Anne Muntges’s domestication and its discontents feminist art installation currently at Big Orbit includes a radical recapitulation of the entire modernist art project.
The exhibit consists of a whole house interior. A kind of stage set kitchen with sink and table and microwave oven, parlor with overstuffed easy chair and fireplace, and bedroom with bed and dresser. And most notably, everything in the exact same black-and-white hatch pattern motif. Table, chairs, sink, dishes, walls, doors, bed, rugs, quilt, even food, some apples in a dish, a bunch of grapes. All in the same black-and-white pattern, occasionally offset by some all-black contrast element or item, border beading on the overstuffed chair, quilt pattern segments, rug pattern segments, an all-black picture in an all-black frame. Simultaneously exotic and monotonous.
Like the distaff existence envisioned in the setting. Symbolized by the range of furnishings and accessories, from drudgery disesteem work items—the kitchen sink and adjacent ironing board—to moderate-esteem items—fabric work, the bed quilt, a handwork carpet—to symbolically specifically sexual, the bed. Unmade, as it happens. Rumpled. On the dresser are some enigmatic items that could have sexual significance. One of them for sure. A set of four carpentered wooden letters, f, u, c, and k. Both common senses of the word they spell out applicable in the installation context.
In a brief artist’s statement, Muntges cites Simone de Beauvoir, her book The Second Sex, as inspirational, and describes the installation as “a home I built that reflects the confidence and confusion of what it means to be a female.”
The recapitulation of the modernist art project inheres first and foremost in the tension between two and three dimensions. The stage set installation is literally three-dimensional, but the hatch pattern decorative motif acts precisely as camouflage, visually reducing three dimensions to two. (The principle of camouflage not coincidentally was discovered just prior to World War I, precisely when Picasso and Braque were inventing Cubism, the key modern art strategy, the main objective and effect of which was to problematize two and three dimensions.) But also in the occurrence of some modern art reference iconic items. Most prominently a skull, but also a plate of apples, evoking Cezanne, the beginnings of the modernist project. And the all-black painting, evoking Ad Reinhardt, whose black paintings were an effectual end of the modernist project. He called them “the last paintings” possible.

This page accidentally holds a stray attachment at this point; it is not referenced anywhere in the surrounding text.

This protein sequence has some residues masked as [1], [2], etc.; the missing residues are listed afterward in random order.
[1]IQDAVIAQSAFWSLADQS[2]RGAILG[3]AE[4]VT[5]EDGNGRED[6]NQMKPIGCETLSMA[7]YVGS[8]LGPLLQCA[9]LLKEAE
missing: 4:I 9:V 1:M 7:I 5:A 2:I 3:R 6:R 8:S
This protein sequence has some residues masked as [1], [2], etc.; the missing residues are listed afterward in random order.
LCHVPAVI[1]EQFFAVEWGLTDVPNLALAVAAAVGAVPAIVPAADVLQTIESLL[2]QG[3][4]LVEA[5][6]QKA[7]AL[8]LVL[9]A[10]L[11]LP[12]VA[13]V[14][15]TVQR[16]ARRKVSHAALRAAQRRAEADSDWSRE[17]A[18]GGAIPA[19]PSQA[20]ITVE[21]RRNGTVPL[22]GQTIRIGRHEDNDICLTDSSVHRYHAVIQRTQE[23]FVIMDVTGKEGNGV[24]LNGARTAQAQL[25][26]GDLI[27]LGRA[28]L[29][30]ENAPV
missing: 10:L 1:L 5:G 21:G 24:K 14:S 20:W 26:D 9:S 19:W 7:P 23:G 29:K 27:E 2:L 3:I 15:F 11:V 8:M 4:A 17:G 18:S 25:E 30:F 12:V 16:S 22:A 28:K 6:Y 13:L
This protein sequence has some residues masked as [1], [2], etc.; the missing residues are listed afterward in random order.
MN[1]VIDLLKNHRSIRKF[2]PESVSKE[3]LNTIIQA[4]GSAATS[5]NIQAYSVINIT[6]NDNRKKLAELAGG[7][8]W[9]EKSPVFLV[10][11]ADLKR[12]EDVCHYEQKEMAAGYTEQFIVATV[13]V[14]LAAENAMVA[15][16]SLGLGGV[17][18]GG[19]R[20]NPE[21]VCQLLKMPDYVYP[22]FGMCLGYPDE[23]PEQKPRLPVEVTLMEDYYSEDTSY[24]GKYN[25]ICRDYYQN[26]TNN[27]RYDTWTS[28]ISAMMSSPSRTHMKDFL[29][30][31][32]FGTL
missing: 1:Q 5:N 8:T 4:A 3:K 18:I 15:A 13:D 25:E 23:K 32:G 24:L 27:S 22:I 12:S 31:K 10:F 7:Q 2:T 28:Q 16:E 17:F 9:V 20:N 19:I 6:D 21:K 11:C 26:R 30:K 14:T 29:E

In The Second Sex, de Beauvoir writes about the different significations of house/home for women, for men, and for artists. “The home’s champions are often women,” she writes, “since it is their task to assure the happiness of the familial group…their role is to be ‘mistress of the house.’” Whereas, “for men, [a house] is simply a place to live.” Whereas “artists are completely insensitive to the surroundings in which they live.” She quotes the poet Rilke writing about the sculptor Rodin. “‘When I first came to Rodin…I knew that his house was nothing to him, a paltry little necessity perhaps, a roof for a time of rain and sleep; and that it was no care to him and no weight upon his solitude and composure. Deep in himself he bore the darkness, shelter, and peace of a house, and he himself had become sky above it, and woods around it, and distance, and great stream flowing by.’”
Elsewhere in the same book she considers the matter in economic terms, referencing Friedrich Engels. “Engels shows that woman’s lot is closely linked to the history of private property; a catastrophe substituted patriarchy for matriarchy and enslaved women to the patrimony…[Engels] writes: ‘Woman cannot be emancipated unless she takes part in production on a large social scale, and is only incidentally bound to domestic work…’”
The Anne Muntges exhibit is entitled Skewed Perspective. It continues through August 9.
Ann Muntges at Big Orbit
30d Essex St